Local pharmacies struggle with lack of RATs, purchase limits to come for customers

Susanna Freymark

Casino pharmacist John Black has had enough.

“We’re under the pump,” he said. “We’ve been under the pump for two years. This has to change.”

McDonalds Pharmacy hasn’t been closed for one day during the covid pandemic Mr Black said but he is considering changing that.

“We’re going to have to start closing for lunch and on Saturdays,” he said.

Staff shortages have been exacerbated by staff leaving for a range of reasons including having a baby, changing careers and one staff member left because they weren’t double vaccinated.

McDonalds Pharmacy offers booster shots on Thursdays and Fridays only because Mr Black simply doesn’t have the staff available for more days.

There was no chance of pharmacy staff being able to administer the covid vaccine to children before school goes back, he said.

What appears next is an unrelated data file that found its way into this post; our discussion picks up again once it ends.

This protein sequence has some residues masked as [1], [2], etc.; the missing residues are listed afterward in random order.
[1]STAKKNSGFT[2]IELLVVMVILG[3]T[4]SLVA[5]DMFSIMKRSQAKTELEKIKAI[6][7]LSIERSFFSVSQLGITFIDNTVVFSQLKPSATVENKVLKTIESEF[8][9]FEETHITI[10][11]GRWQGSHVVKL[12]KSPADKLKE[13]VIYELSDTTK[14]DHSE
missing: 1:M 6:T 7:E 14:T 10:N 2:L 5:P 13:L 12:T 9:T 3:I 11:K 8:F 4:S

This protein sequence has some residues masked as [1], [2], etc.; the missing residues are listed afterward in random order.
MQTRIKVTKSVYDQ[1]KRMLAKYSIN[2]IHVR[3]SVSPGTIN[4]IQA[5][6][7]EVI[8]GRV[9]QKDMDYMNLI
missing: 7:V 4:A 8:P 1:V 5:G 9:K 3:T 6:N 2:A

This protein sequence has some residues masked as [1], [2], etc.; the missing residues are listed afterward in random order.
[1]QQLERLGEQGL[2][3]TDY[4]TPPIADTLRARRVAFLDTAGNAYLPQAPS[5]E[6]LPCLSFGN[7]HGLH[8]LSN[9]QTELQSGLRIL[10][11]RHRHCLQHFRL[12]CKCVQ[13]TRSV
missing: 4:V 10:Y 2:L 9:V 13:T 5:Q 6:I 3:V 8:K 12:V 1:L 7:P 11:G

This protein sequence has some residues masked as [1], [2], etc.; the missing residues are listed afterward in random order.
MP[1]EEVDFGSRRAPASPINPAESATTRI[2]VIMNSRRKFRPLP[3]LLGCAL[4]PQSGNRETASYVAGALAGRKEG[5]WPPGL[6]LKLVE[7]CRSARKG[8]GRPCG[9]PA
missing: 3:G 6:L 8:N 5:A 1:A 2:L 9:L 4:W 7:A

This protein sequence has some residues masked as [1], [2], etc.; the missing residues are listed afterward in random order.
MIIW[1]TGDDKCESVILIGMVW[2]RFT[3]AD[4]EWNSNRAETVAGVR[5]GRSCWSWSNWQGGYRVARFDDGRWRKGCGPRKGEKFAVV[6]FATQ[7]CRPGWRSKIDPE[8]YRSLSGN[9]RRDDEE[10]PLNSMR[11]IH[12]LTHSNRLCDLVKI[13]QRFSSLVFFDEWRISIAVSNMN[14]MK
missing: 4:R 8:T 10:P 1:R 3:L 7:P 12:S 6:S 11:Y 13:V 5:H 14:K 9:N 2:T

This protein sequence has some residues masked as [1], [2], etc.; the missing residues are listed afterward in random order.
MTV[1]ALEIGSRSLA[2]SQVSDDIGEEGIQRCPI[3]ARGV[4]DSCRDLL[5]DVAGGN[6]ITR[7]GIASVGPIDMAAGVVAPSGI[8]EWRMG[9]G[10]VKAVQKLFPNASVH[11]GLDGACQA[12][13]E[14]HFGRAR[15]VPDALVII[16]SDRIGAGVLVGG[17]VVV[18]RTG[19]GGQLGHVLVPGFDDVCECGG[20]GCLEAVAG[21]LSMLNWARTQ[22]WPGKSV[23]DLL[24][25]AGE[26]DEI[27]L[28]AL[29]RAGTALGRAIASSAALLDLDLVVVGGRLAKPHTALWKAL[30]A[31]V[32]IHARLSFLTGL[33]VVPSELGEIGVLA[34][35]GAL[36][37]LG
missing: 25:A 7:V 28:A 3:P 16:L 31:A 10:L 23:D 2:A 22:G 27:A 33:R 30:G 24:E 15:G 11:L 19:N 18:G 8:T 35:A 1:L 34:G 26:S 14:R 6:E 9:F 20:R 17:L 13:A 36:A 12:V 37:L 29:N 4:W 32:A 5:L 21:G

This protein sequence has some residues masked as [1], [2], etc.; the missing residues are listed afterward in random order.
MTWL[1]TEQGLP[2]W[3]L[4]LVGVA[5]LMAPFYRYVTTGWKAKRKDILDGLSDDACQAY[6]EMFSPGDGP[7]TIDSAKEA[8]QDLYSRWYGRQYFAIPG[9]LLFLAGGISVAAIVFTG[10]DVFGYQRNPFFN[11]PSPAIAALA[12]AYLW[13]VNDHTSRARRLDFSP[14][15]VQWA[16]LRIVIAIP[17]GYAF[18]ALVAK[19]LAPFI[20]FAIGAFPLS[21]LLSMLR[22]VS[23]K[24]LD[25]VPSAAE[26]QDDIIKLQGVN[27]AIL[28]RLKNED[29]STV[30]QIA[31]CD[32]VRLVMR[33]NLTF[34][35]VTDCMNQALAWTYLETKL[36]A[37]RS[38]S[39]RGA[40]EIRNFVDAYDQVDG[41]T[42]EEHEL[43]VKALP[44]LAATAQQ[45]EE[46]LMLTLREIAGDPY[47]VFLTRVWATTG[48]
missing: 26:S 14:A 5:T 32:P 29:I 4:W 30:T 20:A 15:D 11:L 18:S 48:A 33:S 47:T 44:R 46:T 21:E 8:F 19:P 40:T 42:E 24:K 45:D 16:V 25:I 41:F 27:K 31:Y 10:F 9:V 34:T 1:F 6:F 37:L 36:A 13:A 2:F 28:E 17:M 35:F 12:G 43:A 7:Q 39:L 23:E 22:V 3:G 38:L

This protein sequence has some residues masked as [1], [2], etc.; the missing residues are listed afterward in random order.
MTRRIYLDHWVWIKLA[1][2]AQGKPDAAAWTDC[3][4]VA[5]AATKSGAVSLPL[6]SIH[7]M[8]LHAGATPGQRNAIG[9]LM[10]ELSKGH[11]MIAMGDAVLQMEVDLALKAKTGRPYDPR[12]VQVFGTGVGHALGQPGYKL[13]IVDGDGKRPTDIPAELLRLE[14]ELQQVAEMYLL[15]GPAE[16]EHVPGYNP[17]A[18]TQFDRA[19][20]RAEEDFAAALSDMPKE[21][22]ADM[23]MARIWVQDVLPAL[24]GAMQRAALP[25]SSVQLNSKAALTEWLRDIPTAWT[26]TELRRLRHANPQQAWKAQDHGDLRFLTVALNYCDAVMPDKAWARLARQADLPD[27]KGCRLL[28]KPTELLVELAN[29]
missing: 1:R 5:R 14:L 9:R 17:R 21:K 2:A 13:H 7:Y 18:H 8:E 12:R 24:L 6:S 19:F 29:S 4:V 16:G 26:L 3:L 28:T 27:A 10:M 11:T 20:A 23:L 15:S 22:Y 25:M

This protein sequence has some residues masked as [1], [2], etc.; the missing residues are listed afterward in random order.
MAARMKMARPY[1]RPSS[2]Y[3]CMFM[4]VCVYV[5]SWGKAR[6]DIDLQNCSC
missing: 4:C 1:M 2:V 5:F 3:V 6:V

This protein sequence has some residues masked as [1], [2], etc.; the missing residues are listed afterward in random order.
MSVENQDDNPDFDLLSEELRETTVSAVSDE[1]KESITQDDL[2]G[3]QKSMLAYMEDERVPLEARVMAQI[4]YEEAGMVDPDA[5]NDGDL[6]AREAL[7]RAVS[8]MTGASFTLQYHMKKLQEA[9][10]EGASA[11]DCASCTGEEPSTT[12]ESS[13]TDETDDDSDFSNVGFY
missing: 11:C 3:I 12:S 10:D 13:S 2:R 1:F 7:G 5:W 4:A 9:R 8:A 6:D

Mr Black blames government policy for the pressure on pharmacies including the lack of rapid antigen tests.

“It’s overwhelming,” he said.

It was a common story.

Soul Pattinson Scrivener & Webb chemist in Casino had a sign on the window letting customers know they didn’t have any RATs.

Bill Williams Chemist didn’t have any self-testing kits either.

Choice Discount Store had none and both major supermarkets were out of RATs.

Kyogle Chemist and Ritchie’s IGA Supermarket had no RATs.

On December 23, Premier Dominic Perrottet said the State Government would “procure rapid antigen test kits and make them available for free to people across the state”.

Federal Health minister Greg Hunt said the Commonwealth Government had secured more than 70 million rapid antigen tests which will arrive this month.

Amid all this, the public health orders will be updated next week so that people can report their positive rapid antigen test results.

If they can find a RAT.

With the scarcity of RATs, there has been a surge in price. A single test should cost $14.95 but there are reports of much higher price tags.

The Federal Government has introduced penalties for anyone who tries to on-sell the tests for more than 120% of their original price.

The penalties include up to five years in prison, a fine of up to $66,600, or both.

The government is also looking to establish anti-hoarding measures enabling shops and chemists to introduce a purchase limit of one box per person at any single time.

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